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The breast cancer vigil

The age at which the Big C strikes has also been dropping, previously considered a disease that occurs post 50, is now affecting women in their 20s

Dr Gita Mathai   |   Published 21.04.21, 12:57 AM

The number of women in India developing breast cancer, particularly in urban areas, has been rising steadily over the last 20 years. There are several factors that contribute, such as early menarche and an inactive lifestyle. Unfortunately, the age at which the cancer strikes has also been dropping. It was considered a disease that occurred after the age of 50, but now women in their 20s are being affected. Although breast cancer can occur in men too, the percentage is very small.

The risk of developing the cancer increases if menarche is early (before the age of 12) and menopause is late (after 55). Sometimes, genes may contribute to the risk. There are the well-known BRAC1 and BRAC2 genes, which are associated with both breast and ovarian cancer. About 20 other genes that increase the risk have also been identified. Tests for the presence of these genes is not universally available or practical. It means that any breast or menstrual symptoms should be taken seriously, especially if you have first-degree relatives who have these cancers. 


Even if you are genetically prone, the risk decreases if you have five or more children and breastfeed them for a year. This is not practical — three or more children increases the risk of cervical cancer. Also, the first pregnancy should be under the age of 20. Impractical, when the government has been trying to raise the age of marriage. The risk increases with obesity, if hormones pills are taken after menopause, exposure to cigarette smoke (even second-hand) and regular consumption of alcohol.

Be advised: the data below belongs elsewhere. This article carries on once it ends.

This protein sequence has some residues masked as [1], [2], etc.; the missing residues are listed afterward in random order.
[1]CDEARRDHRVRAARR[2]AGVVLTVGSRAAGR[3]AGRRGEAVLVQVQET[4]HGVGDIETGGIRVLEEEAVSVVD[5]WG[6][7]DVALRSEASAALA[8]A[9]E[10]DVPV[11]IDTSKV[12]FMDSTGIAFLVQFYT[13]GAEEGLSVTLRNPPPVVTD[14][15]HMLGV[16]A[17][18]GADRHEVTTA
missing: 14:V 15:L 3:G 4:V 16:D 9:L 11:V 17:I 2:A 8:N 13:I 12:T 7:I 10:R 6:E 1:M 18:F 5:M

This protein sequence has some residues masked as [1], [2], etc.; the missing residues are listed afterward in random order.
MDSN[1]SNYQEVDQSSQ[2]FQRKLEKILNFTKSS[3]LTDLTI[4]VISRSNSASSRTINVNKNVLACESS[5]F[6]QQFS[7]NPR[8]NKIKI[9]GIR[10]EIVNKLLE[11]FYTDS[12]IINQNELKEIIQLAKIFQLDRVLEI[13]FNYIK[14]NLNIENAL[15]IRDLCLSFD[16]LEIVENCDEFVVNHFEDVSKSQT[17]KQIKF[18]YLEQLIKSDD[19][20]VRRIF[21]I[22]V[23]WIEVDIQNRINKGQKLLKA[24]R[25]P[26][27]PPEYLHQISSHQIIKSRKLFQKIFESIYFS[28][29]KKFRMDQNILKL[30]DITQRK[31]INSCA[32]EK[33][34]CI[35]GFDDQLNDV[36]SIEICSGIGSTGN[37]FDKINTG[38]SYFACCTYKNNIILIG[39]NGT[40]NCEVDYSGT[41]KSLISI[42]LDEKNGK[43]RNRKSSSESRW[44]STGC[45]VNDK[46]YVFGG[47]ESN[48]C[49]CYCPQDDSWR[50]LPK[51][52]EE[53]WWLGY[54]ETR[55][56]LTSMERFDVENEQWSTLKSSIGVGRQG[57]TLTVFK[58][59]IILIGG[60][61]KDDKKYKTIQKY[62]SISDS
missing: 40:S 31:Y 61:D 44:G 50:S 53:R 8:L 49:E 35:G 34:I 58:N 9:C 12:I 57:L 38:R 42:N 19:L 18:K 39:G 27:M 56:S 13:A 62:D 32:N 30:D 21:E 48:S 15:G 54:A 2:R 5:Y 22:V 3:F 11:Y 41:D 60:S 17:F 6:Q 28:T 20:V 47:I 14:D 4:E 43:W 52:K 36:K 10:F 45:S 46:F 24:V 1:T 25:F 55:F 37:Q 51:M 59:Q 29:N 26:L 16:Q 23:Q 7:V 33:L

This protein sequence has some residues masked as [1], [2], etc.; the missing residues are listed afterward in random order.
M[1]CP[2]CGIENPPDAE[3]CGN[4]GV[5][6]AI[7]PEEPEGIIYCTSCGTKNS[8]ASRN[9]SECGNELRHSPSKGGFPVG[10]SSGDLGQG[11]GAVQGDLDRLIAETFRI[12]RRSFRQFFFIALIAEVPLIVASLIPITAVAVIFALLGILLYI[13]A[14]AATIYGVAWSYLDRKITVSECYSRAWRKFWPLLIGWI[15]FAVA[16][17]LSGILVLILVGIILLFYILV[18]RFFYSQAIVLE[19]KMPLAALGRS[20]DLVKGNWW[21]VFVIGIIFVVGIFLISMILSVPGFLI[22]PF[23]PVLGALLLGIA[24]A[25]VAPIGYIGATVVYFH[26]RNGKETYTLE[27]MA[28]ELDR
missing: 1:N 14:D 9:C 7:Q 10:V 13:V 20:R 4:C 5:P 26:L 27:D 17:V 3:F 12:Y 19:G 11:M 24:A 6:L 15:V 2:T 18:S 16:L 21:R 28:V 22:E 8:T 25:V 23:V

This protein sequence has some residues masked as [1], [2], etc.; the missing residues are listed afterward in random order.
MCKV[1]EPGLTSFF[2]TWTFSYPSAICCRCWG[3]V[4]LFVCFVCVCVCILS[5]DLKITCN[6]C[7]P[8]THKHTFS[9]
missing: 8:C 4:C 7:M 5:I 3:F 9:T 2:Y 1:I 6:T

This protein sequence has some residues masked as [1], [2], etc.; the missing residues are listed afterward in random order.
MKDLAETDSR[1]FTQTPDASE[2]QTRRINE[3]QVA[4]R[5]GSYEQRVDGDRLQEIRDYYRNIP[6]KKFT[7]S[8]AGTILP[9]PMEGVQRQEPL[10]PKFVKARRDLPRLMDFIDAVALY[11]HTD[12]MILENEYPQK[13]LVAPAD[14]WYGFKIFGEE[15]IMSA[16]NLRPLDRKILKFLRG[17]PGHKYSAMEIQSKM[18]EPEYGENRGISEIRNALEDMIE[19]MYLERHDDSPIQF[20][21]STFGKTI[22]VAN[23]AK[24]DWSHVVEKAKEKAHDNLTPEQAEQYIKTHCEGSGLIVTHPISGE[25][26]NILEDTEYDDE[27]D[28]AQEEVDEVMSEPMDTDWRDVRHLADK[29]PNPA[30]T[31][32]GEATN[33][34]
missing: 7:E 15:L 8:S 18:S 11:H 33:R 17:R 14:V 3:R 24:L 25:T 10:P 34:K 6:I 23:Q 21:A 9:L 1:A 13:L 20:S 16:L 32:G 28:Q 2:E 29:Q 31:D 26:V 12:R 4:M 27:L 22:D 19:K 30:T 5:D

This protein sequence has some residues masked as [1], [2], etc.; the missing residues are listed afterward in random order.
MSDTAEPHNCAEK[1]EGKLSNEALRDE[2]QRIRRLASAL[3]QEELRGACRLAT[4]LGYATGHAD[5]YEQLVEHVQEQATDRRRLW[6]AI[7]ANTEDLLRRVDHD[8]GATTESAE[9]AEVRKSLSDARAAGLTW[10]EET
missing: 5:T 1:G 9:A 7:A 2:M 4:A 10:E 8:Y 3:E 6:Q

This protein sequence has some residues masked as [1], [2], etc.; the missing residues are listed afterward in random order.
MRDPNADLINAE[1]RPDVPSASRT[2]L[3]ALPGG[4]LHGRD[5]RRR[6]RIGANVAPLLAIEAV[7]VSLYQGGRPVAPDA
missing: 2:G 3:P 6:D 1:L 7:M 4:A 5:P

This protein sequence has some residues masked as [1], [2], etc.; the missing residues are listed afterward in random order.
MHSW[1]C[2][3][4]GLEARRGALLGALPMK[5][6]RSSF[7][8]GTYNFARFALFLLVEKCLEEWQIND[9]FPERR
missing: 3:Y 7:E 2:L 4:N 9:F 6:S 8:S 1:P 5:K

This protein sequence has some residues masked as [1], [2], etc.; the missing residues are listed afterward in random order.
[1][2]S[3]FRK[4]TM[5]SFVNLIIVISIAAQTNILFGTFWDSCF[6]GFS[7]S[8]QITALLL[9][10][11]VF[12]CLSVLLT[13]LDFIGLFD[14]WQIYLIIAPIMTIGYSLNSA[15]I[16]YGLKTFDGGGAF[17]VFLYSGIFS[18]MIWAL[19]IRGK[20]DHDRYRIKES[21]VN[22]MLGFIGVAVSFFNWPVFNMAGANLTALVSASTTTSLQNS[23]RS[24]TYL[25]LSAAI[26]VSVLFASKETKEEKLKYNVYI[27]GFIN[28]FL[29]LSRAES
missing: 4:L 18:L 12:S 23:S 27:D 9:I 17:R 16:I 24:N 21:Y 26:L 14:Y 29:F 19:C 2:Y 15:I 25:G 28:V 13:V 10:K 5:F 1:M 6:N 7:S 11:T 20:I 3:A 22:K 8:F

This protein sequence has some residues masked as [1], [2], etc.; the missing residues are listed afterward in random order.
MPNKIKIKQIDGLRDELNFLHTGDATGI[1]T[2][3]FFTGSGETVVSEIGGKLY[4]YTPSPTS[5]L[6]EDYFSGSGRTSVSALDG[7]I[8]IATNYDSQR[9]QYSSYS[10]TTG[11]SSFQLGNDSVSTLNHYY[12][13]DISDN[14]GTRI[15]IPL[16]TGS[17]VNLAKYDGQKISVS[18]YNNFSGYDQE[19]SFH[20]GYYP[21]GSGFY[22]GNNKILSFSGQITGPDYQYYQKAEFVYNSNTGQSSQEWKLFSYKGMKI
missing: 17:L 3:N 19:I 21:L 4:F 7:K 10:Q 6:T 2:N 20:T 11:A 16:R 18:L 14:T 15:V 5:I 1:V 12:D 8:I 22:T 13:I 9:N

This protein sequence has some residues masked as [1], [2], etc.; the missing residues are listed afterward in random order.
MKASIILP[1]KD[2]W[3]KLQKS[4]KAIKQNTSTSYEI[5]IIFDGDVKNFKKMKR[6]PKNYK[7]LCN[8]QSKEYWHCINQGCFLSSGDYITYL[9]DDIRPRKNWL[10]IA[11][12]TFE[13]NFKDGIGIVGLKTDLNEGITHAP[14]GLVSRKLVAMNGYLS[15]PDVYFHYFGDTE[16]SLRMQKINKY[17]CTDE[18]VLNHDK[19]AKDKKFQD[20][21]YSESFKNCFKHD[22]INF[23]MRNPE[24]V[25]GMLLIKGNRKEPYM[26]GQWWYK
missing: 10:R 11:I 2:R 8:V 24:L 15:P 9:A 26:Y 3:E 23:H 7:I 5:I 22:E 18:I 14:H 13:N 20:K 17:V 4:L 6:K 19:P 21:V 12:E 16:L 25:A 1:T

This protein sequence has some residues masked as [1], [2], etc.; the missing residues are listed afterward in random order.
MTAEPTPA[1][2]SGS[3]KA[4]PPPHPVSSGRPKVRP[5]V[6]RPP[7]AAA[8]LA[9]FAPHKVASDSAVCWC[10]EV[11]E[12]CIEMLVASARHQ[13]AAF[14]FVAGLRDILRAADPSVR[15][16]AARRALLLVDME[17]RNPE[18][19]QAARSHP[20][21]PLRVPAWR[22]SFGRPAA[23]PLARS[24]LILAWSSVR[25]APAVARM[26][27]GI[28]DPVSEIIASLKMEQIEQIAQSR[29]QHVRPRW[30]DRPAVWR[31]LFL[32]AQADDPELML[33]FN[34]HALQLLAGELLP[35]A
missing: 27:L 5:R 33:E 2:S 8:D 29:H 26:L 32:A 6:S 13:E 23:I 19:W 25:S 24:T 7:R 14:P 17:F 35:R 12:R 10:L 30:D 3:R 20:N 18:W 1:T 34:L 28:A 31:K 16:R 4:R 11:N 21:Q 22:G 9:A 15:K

Many women between 15 and 35 years develop lumpy breasts, which become painful before the periods. Sometimes, the breasts may feel nodular and actually have well-defined lumps. These “fibrocystic” breasts and “fibroadenomas” are harmless and non-cancerous. Sometimes, if the lump is large and well-defined, it may require a biopsy or need to be removed surgically. 

Breast self-examination should begin at age 20. First, it should be performed standing in front of a mirror. Check for discrepancies in the size of the breasts or any irregular appearance. Look for nipple discharge. Feel the breasts. Cover every area of the breast using the right hand for the left breast and the left hand for the right. Next, lie down and repeat the examination. This should be done on the same date every month so that it is in the same phase of your menstrual cycle. Many early cancers are detected this way. If a lump is found, it needs to be evaluated by a doctor.

A diagnosis of breast cancer is not a cause for panic. It is one of the most treatable cancers. Early and appropriate treatment with surgery, chemotherapy and radiation often means the cancer can be eradicated. Follow-up keeps the cancer in check. Many survive 20 years or more and lead meaningful lives.

To reduce your chances of breast cancer:

• Achieve and maintain your ideal body weight

• Be active and exercise aerobically (walking, jogging, running or swimming) for 40 minutes a day

• Eat 4-6 helpings of fresh fruits and vegetables daily. Reduce food with trans fats and preservatives

• Drink in moderation, just two drinks a week

• Do not smoke or even be around smokers

• Breastfeed your children for one year

• Perform breast self-examination every month

• Annual mammograms between the ages of 45 and 55. After that, every two years

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